There is of course a place for strategy and planning in business, but Ries is correct when stating that learning in such an environment needs to be validated to mark progress and reveal necessary changes in your strategy.  Along the same lines, I found great value in Ries’s statement, [rather than hypothesizing how a customer will behave, or asking them how they will behave; experiment by providing them with a prototype to see how they behave when using it].

Extreme environments have not and will not eliminate a need for strategy. They merely remind us that the customer does know best and they must not be treated as the recipient of a product or service, but as a co-creator.


“In preparing for battle I have always found that plans are useless, but planning is indispensable.”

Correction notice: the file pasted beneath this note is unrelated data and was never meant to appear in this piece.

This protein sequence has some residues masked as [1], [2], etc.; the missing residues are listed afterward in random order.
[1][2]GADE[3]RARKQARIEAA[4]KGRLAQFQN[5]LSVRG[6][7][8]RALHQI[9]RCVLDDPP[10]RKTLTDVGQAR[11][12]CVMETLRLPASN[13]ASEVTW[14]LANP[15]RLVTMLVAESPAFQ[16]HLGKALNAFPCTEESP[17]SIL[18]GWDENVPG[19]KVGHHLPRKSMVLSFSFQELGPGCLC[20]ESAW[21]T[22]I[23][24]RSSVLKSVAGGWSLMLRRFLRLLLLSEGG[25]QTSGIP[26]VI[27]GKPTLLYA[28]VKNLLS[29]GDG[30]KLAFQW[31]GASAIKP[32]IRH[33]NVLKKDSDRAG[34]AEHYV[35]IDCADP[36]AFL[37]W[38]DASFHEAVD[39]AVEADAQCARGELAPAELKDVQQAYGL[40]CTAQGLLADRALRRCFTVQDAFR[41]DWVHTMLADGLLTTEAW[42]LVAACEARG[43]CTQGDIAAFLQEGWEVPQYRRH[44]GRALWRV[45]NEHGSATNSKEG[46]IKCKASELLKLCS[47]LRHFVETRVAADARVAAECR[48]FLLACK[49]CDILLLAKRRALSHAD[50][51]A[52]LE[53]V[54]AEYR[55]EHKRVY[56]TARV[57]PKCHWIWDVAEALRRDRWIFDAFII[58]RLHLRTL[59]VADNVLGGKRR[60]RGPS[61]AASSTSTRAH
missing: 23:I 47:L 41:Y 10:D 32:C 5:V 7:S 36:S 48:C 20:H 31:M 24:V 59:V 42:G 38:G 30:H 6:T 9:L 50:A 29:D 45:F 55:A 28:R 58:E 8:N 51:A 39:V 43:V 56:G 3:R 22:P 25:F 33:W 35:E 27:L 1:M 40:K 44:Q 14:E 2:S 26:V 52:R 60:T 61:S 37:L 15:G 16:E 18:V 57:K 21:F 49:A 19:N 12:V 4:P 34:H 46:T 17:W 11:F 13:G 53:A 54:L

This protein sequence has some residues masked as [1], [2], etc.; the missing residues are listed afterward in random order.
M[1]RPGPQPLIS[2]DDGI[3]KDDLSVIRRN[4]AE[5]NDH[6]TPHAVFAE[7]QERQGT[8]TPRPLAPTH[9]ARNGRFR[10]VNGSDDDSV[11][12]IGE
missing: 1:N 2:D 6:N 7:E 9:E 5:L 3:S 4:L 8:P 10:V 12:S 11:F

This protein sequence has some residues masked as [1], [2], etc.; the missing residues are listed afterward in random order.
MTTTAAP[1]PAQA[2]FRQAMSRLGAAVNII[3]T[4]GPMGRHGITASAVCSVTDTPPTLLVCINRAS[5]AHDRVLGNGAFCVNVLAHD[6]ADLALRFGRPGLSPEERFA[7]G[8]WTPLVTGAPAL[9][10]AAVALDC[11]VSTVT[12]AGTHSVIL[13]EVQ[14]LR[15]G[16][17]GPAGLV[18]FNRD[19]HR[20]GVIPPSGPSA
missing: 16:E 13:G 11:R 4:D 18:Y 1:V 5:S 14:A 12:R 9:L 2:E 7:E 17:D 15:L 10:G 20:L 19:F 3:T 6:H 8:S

General Dwight Eisenhower


Reverse Innovation and Mobile Health

Technology will change healthcare as we know this. We read this and see evidence of it constantly, the promise of EHR, “the cloud”, genomic mapping, advanced diagnostics and now mobile technology. All of these incredible technologies make increasingly certain that when healthcare will be revolutionized is growing closer. What I am placing an increased curiosity towards is where these technological game-changers will be developed. The recently released book Reverse Innovation, by Vijay Govindarajan and Chris Trimble reviews that now and in the future innovation will not just flow from rich countries to poor countries but also from poor countries to rich countries. And it promises to shift the global balance of power.